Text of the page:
However, unlike under the CFTC proposal, non-financial end-user entities who are using a swap to hedge commercial risk would have to post both initial and variation margin to a bank SD/MSP to the extent the SD/MSP's exposure under a swap exceeds a given threshold. Such margin must be posted in cash or in a limited set of U S government-backed cash equivalent securities (which will be subject to a “haircut”). Letters of credit do not appear to qualify as margin under the Federal Banking Regulators' proposal. The thresholds would be set for such end-user entities by the bank SD/MSP according to prudent credit practices. While no specific procedure is set forth for determining such thresholds, a major question remains the extent to which end-users and bank SD/MSPs will be free under the proposal to set their own appropriate thresholds to avoid the collection of margin from end-users.
Under these competing proposals, financial entities engaging in swap transactions with SD/MSPs would be treated largely the same with respect to the collection of margin regardless of whether they are transacting with a bank or a non-bank. If such an entity qualifies under similar standards under both proposals, it would have to post margin only where its SD/MSP counterparty's exposure exceeds a certain threshold to be further specified in the final rules.
However, a non-financial entity using swaps to hedge commercial risk, even one eligible to opt of the Dodd-Frank swap clearing requirement, would face seriously disparate treatment under the proposals depending on whether it is entering into a swap with a bank or a non-bank. If its SD/MSP counterparty is a non-bank subject to the CFTC's jurisdiction, such an entity would not have to post margin to cover exposure as long as it and its counterparty have a negotiated credit support arrangement in place. While the exact contours of acceptable credit support arrangements remain to be spelled out in detail, it is clear that such arrangements could continue to include non-cash collateral. On the other hand, if a non-financial end-user enters into a swap with a bank subject to the jurisdiction of one or more of the Federal Banking Regulators, it would be subject to exposure thresholds above which it would have to post cash margin.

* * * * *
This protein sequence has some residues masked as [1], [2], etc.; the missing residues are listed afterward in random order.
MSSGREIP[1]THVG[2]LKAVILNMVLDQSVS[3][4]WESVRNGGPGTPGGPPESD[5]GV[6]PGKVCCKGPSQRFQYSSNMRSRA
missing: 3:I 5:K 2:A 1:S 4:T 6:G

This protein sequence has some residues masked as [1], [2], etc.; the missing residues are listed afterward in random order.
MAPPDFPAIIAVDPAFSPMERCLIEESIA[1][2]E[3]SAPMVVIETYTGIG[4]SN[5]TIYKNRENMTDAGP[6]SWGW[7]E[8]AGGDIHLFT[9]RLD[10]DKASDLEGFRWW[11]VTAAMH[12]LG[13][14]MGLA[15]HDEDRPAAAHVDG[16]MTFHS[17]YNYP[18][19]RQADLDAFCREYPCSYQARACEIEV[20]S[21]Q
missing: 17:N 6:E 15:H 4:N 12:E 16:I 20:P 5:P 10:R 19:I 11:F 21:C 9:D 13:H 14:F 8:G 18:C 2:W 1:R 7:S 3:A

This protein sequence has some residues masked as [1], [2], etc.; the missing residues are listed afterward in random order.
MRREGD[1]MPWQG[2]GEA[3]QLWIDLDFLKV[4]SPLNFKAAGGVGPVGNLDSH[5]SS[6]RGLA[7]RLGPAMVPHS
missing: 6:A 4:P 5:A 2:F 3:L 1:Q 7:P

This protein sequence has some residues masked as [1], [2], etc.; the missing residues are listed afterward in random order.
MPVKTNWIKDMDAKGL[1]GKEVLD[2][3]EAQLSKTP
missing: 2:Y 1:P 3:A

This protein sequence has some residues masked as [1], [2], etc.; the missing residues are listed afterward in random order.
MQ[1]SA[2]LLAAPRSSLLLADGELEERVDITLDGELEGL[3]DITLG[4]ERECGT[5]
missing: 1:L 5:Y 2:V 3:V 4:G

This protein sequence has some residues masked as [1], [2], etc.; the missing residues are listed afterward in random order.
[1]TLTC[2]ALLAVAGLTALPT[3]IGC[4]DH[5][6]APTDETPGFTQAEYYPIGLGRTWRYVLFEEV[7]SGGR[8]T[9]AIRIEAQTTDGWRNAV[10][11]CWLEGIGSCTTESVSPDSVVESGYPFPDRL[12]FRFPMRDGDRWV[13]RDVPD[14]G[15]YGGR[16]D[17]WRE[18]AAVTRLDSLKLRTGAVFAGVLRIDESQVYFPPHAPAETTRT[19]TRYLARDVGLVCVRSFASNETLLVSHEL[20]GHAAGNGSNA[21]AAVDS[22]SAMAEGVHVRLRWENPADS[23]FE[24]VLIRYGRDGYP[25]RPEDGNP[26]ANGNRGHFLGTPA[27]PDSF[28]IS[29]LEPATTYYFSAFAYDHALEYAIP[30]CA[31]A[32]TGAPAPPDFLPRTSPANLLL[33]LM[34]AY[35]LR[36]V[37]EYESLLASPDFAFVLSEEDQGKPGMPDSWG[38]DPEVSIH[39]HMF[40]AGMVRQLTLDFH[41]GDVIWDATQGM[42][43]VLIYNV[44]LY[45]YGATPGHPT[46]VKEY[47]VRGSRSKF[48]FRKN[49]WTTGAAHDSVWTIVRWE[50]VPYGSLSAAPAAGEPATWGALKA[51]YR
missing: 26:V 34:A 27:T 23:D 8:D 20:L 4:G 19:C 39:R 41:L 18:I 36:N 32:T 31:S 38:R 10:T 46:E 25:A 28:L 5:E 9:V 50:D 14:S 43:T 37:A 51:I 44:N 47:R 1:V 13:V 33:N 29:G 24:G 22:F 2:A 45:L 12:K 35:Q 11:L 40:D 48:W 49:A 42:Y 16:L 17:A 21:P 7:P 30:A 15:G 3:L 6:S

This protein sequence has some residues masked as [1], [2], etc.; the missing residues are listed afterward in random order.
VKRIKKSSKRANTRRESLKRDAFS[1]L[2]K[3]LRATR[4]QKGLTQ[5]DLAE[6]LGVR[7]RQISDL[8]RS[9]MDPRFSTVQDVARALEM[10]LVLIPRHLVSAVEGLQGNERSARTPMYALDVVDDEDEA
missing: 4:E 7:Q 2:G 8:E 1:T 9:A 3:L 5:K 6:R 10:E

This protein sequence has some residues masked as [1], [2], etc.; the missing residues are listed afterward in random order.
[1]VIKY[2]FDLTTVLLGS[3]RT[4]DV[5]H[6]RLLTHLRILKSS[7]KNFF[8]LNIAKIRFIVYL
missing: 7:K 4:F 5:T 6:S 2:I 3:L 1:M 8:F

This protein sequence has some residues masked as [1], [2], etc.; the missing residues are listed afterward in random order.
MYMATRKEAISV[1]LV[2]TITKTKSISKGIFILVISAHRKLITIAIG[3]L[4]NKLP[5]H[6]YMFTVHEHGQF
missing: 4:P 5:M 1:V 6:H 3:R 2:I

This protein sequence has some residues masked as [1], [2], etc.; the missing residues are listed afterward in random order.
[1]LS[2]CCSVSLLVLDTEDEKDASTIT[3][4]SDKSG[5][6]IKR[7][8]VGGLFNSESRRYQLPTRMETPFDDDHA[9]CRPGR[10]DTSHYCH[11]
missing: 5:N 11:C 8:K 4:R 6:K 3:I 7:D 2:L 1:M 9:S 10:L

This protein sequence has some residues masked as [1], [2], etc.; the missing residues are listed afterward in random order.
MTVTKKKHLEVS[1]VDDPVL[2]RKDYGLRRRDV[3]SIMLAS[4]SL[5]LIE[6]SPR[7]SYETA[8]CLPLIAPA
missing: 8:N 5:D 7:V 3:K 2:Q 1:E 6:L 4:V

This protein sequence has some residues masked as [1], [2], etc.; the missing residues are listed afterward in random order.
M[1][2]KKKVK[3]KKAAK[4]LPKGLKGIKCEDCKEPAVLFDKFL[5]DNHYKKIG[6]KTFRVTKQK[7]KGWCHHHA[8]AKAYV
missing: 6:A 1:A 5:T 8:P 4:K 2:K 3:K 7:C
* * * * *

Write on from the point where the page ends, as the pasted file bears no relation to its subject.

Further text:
Since most swap counterparties of end-users today are banks, the Federal Banking Regulators' proposal would have the likely effect of requiring the posting of cash margins by end-users in order to continue using swaps to hedge commercial risk. Standard practices in today’s energy commodity market such as the use of letters of credit as collateral, or a pari passu first lien as collateral in conjunction with a credit agreement or other loan, will not be permitted. Given the common use of these forms of collateral and the cash positions of many energy commodity firms, the Federal Banking Regulators' proposal will have a material impact on the continued ability to hedge risk.
As banks and their affiliates are currently the vast majority of hedging counterparties for energy commodity end-users (at least until the “Push Out Rule”3 takes effect), the Federal Banking Regulators' proposal, if adopted as proposed, will disrupt lending and hedging practices in a significant portion of the energy commodity space. The Federal Banking Regulators' proposal will remain open for comment until June 24. We expect that end-user entities will turn their attention to educating the Federal Banking Regulators concerning risk mitigation in the industry and the detrimental effects of their proposal on swap-based hedging.
1The group includes: the Department of the Treasury, Office of the Comptroller of the Currency; the Board of Governors of the Federal Reserve System; the Federal Deposit Insurance Corporation; the Farm Credit Administration; and the Federal Housing Finance Agency (collectively, the "Federal Banking Regulators").
2Acceptable margin collateral includes: immediately available cash funds; obligations of or fully guaranteed by the U.S., senior debt of government-sponsored entities; and certain insured obligations of a Farm Credit System bank. All collateral except immediately available cash are subject to haircuts under the proposal.
3Pursuant to Section 716 of Dodd-Frank, banks must either cease most swap trading activity, or divest or "push-out" their swap-trading SD/MSP branches into separate entities that will be subject to CFTC jurisdiction, within 24 months of the effectiveness of the relevant regulations.